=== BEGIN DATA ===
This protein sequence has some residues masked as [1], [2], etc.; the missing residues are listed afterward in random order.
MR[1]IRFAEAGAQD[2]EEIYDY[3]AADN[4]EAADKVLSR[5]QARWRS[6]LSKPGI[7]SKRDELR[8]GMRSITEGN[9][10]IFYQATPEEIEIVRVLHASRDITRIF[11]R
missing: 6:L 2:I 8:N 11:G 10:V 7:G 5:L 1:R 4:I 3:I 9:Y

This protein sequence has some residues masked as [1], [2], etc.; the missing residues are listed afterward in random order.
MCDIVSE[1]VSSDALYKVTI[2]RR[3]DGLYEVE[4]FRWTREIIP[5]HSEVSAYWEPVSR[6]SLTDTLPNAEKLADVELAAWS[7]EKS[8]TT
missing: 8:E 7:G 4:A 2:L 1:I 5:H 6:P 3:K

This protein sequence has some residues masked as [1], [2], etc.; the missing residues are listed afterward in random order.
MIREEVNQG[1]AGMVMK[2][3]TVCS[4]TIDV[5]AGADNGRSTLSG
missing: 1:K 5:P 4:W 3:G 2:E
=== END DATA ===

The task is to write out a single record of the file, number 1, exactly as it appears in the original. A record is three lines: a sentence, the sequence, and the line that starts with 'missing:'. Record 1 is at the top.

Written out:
This protein sequence has some residues masked as [1], [2], etc.; the missing residues are listed afterward in random order.
MR[1]IRFAEAGAQD[2]EEIYDY[3]AADN[4]EAADKVLSR[5]QARWRS[6]LSKPGI[7]SKRDELR[8]GMRSITEGN[9][10]IFYQATPEEIEIVRVLHASRDITRIF[11]R
missing: 6:L 2:I 8:N 11:G 10:V 7:G 5:L 1:R 4:I 3:I 9:Y